The vendor has been building a series of on-demand products with a Java-based platform it acquired through the 2006 purchase of Frictionless Commerce, maker of e-sourcing applications.
At some point, SAP plans to allow others access to the Frictionless platform, according to John Wookey, the SAP executive vice president heading up the company's on-demand software strategy for large enterprises.
But SAP has no desire to force those developers into a proprietary box, Wookey said in an interview this week during SAP's Influencer Summit in Boston.
"Our intent is not to go out and be a tools provider. We want to build good tools to build great applications and we want to open those up to third parties to use," he said. "But we're not going to actually prescribe that you have to use those tools."
"One of the biggest things people want to be able to do is to connect to our data sources or to connect to [SAP] Business Suite data sources," Wookey added. Therefore, SAP is developing the platform as a set of on-demand services, he said. "So you want to go connect to a certain customer's implementation of the Business Suite ... you can use these on-demand services to connect to it, get access to master data, and so on."
"People may choose to build on [Frictionless] which would be great," he continued. "But they may also decide they want to use Python or Ruby or anything else. We still want them to connect to our system in a standard way. So packaging up those services to get access to Business Suite, our data and our services is really what we're focused on in terms of when we talk about a platform."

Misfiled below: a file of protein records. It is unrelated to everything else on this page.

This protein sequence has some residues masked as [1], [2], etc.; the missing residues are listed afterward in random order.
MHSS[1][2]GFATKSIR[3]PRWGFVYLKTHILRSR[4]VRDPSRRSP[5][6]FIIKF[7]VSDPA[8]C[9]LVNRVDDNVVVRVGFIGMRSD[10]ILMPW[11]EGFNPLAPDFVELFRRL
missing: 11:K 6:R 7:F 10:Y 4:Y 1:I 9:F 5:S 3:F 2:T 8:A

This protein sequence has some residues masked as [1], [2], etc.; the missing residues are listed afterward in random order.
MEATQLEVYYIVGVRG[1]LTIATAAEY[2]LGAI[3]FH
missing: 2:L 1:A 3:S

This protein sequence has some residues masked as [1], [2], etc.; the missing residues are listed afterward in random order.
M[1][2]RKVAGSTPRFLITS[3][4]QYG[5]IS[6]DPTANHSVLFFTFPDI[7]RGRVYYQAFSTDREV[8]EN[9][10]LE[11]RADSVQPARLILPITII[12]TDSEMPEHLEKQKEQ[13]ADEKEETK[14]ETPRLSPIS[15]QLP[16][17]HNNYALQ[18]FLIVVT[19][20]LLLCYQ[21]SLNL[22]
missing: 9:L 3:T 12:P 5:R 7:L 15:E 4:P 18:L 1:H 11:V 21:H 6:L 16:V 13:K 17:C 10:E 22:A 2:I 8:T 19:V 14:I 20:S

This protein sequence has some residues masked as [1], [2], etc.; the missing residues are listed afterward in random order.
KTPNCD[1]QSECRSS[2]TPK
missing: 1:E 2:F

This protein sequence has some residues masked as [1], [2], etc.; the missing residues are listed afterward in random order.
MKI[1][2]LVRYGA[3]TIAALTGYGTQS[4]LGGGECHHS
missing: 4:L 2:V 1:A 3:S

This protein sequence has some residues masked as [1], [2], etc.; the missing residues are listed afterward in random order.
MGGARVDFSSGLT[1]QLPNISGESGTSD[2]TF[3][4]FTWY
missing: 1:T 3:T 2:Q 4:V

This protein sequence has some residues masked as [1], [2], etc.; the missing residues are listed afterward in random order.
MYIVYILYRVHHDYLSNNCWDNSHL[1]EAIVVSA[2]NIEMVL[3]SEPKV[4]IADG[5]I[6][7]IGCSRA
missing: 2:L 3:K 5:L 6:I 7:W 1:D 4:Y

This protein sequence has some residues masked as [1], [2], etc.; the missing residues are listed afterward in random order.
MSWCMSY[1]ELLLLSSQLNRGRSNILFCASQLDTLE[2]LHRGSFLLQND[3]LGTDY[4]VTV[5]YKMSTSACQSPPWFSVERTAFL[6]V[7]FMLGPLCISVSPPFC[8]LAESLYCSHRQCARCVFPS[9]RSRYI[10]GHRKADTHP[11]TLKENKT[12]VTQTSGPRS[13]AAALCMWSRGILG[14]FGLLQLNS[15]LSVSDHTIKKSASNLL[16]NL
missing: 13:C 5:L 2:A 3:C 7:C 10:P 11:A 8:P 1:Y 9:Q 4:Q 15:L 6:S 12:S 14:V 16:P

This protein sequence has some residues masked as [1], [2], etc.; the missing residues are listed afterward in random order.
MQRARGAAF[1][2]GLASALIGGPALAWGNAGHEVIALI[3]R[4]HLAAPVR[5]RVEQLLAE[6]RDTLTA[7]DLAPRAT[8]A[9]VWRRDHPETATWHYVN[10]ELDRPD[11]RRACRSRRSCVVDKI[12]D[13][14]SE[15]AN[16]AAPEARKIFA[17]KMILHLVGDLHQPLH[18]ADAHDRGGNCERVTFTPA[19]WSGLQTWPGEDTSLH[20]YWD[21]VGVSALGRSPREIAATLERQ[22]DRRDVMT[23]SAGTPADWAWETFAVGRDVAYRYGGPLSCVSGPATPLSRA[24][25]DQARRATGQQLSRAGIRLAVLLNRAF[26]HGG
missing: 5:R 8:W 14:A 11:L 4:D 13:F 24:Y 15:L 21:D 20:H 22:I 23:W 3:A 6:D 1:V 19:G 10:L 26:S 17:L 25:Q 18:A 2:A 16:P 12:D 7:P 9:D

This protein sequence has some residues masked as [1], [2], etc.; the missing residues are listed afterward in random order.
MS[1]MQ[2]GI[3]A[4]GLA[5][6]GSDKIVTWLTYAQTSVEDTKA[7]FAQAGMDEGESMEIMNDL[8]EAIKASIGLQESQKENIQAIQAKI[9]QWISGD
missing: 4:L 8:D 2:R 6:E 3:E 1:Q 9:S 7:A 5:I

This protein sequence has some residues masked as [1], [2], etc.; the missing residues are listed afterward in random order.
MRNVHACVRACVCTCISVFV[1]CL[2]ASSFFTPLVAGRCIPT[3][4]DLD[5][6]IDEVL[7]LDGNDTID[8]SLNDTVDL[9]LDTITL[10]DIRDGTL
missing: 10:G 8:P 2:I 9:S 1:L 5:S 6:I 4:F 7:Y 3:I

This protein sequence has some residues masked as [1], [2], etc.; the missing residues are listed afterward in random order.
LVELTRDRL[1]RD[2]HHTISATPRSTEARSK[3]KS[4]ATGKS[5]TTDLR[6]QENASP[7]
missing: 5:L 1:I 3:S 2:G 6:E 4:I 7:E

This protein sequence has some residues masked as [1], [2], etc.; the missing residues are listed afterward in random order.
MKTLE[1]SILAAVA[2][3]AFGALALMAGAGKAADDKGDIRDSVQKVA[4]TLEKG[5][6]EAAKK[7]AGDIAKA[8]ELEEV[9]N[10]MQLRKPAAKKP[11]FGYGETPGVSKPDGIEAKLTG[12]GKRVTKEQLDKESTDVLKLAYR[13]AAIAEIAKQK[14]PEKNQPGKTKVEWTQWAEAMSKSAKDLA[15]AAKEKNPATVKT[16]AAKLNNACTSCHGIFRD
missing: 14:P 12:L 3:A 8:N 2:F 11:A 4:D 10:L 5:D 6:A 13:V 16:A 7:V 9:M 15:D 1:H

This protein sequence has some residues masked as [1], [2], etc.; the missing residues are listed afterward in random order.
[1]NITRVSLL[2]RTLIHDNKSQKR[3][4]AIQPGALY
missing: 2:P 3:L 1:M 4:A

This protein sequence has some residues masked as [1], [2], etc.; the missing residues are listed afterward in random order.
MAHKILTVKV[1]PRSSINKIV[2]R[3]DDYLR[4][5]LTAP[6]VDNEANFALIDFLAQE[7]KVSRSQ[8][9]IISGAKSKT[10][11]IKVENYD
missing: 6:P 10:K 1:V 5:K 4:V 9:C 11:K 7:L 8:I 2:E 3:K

SAP won't open up access to the platform right away. "We want to focus on getting our own applications out before supporting other people," he said.
The company's large enterprise on-demand strategy initially targets SAP's own customers, with applications positioned as extensions to an on-premise installation of Business Suite. An initial wave focuses on areas such as expense management and HCM (human capital management).
But down the road, SAP plans to also market its on-demand applications as stand-alone offerings, Wookey said.
"The first thing we have to do is win over our installed base and then use that as the right launching pad to go more aggressively into the open marketplace," he said.
Meanwhile, the periodic but high-profile service outages suffered by some SaaS vendors over the past couple of years have not been lost on SAP. The company has developed a "ramp plan" for scaling up its technology and support infrastructure as SAP adds more on-demand customers, according to Wookey.
"I worry about [reliability] all the time, but I get good answers to all my hard questions so I think we're in a good position to serve our customers," he said.